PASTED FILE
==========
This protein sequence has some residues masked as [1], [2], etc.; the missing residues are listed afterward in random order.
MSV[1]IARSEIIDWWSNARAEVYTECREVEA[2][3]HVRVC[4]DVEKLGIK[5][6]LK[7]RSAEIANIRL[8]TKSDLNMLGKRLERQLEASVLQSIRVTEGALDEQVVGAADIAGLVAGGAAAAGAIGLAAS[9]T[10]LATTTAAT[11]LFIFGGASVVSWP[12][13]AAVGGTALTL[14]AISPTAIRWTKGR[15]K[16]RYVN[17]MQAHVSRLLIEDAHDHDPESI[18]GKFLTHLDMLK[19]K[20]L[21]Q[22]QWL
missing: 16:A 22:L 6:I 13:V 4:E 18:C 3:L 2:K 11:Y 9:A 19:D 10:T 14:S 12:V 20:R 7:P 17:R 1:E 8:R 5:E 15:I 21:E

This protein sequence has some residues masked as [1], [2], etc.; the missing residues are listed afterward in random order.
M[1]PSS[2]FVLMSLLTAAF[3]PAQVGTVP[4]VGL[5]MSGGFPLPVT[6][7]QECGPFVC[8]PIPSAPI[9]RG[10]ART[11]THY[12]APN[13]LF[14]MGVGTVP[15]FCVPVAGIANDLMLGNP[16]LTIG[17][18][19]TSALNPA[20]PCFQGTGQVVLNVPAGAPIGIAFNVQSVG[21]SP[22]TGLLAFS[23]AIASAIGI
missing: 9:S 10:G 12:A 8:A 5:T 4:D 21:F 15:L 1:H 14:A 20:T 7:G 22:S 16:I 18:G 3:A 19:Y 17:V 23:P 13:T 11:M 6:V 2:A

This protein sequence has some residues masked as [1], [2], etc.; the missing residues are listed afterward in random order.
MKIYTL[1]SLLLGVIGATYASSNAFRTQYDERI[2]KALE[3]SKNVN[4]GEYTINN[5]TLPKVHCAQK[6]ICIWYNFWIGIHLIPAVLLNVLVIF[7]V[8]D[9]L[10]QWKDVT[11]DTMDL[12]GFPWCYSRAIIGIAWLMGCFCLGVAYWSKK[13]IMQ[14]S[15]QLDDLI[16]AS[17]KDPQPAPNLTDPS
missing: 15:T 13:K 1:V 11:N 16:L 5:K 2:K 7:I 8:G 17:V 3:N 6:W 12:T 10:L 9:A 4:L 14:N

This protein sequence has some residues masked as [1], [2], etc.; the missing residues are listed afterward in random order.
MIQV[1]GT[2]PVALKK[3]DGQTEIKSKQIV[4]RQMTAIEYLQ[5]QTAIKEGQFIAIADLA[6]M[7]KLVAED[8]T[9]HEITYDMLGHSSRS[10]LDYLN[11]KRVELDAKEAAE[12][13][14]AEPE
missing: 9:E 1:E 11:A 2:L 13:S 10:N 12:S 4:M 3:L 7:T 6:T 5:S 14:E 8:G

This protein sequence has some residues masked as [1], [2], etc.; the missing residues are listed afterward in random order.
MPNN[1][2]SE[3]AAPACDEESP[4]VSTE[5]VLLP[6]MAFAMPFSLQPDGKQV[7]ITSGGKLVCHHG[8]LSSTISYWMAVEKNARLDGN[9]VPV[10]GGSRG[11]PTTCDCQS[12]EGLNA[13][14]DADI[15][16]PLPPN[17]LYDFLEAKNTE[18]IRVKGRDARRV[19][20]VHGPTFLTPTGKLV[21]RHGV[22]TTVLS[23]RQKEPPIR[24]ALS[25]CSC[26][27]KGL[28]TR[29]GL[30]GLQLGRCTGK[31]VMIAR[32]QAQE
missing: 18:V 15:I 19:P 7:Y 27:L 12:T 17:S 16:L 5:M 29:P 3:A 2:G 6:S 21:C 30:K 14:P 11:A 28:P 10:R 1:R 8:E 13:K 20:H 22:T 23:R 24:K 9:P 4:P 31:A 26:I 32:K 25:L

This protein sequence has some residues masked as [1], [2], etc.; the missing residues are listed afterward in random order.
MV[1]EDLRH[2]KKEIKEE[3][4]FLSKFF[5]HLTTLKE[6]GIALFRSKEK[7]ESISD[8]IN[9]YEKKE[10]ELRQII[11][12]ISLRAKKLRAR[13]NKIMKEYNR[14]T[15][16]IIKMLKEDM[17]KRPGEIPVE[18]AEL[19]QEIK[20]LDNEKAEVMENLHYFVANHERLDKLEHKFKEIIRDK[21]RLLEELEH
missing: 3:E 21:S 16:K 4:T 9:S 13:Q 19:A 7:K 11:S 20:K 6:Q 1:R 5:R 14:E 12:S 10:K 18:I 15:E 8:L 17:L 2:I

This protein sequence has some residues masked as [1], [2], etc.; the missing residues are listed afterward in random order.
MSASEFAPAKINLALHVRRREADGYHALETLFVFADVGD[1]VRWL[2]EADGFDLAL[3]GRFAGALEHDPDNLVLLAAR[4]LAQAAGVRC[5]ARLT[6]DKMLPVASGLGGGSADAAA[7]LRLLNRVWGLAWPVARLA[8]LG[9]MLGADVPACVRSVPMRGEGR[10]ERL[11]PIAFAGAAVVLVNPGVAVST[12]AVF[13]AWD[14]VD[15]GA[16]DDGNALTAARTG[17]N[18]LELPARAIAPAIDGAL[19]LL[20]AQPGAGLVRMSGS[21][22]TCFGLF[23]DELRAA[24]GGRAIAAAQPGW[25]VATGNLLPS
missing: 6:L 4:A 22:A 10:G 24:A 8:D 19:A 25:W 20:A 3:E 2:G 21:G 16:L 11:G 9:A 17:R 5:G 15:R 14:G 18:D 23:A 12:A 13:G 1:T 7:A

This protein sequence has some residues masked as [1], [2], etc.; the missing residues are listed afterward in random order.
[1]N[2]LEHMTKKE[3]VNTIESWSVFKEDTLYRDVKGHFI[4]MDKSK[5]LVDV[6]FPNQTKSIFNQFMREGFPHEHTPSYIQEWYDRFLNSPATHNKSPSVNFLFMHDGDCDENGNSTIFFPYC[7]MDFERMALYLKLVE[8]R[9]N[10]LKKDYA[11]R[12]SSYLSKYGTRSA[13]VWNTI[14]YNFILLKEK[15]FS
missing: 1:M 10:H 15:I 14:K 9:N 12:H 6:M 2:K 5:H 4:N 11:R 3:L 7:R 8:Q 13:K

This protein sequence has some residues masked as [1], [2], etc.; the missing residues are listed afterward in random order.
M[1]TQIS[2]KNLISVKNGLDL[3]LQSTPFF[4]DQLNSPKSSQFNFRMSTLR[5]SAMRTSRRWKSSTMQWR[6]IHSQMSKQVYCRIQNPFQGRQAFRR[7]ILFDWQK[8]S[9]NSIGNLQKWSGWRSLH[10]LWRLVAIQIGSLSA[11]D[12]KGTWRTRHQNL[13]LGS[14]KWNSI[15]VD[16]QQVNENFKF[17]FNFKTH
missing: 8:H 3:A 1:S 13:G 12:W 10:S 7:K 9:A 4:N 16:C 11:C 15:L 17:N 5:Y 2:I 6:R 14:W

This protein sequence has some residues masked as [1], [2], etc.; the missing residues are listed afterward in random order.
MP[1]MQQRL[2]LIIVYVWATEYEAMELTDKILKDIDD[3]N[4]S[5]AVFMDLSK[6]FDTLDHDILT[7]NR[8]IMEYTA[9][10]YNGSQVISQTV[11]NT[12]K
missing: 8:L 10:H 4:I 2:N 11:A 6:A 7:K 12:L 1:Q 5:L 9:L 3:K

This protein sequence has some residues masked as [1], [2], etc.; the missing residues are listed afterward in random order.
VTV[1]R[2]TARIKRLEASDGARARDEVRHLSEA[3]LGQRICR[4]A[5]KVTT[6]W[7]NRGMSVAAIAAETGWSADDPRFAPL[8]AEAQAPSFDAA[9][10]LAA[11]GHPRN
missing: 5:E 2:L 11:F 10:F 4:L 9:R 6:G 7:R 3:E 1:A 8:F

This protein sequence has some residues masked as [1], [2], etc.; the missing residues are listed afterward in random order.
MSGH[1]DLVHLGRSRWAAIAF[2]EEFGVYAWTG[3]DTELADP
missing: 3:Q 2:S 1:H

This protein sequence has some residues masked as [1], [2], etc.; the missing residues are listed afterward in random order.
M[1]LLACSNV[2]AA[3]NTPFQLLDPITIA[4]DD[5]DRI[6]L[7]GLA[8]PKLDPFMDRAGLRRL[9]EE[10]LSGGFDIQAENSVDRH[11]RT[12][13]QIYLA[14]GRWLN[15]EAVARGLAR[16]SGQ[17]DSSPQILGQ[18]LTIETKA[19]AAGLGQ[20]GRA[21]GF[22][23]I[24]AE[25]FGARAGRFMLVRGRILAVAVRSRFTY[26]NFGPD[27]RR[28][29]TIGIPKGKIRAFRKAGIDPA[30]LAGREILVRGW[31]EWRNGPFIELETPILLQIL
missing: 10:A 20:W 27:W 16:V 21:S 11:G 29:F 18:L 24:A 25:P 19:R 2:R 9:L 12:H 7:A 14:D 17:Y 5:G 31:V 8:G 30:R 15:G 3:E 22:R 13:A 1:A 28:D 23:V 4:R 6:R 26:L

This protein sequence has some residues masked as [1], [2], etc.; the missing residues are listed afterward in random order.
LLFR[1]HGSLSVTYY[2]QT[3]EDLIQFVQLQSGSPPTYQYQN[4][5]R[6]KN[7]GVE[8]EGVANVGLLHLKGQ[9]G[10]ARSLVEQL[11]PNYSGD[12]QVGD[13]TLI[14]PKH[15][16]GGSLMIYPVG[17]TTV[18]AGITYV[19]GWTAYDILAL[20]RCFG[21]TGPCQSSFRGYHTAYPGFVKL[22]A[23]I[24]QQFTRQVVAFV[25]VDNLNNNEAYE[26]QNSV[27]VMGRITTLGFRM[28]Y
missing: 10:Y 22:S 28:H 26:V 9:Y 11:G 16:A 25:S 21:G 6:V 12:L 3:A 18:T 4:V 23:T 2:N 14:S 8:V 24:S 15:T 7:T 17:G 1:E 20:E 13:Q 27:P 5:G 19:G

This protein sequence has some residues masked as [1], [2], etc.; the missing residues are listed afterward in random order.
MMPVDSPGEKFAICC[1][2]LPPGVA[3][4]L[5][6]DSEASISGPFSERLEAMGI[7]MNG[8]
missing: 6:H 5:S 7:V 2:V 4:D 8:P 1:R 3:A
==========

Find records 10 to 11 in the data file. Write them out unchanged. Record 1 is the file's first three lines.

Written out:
This protein sequence has some residues masked as [1], [2], etc.; the missing residues are listed afterward in random order.
MP[1]MQQRL[2]LIIVYVWATEYEAMELTDKILKDIDD[3]N[4]S[5]AVFMDLSK[6]FDTLDHDILT[7]NR[8]IMEYTA[9][10]YNGSQVISQTV[11]NT[12]K
missing: 8:L 10:H 4:I 2:N 11:A 6:A 7:K 12:L 1:Q 5:L 9:L 3:K

This protein sequence has some residues masked as [1], [2], etc.; the missing residues are listed afterward in random order.
VTV[1]R[2]TARIKRLEASDGARARDEVRHLSEA[3]LGQRICR[4]A[5]KVTT[6]W[7]NRGMSVAAIAAETGWSADDPRFAPL[8]AEAQAPSFDAA[9][10]LAA[11]GHPRN
missing: 5:E 2:L 11:F 10:F 4:L 9:R 6:G 7:R 3:E 1:A 8:F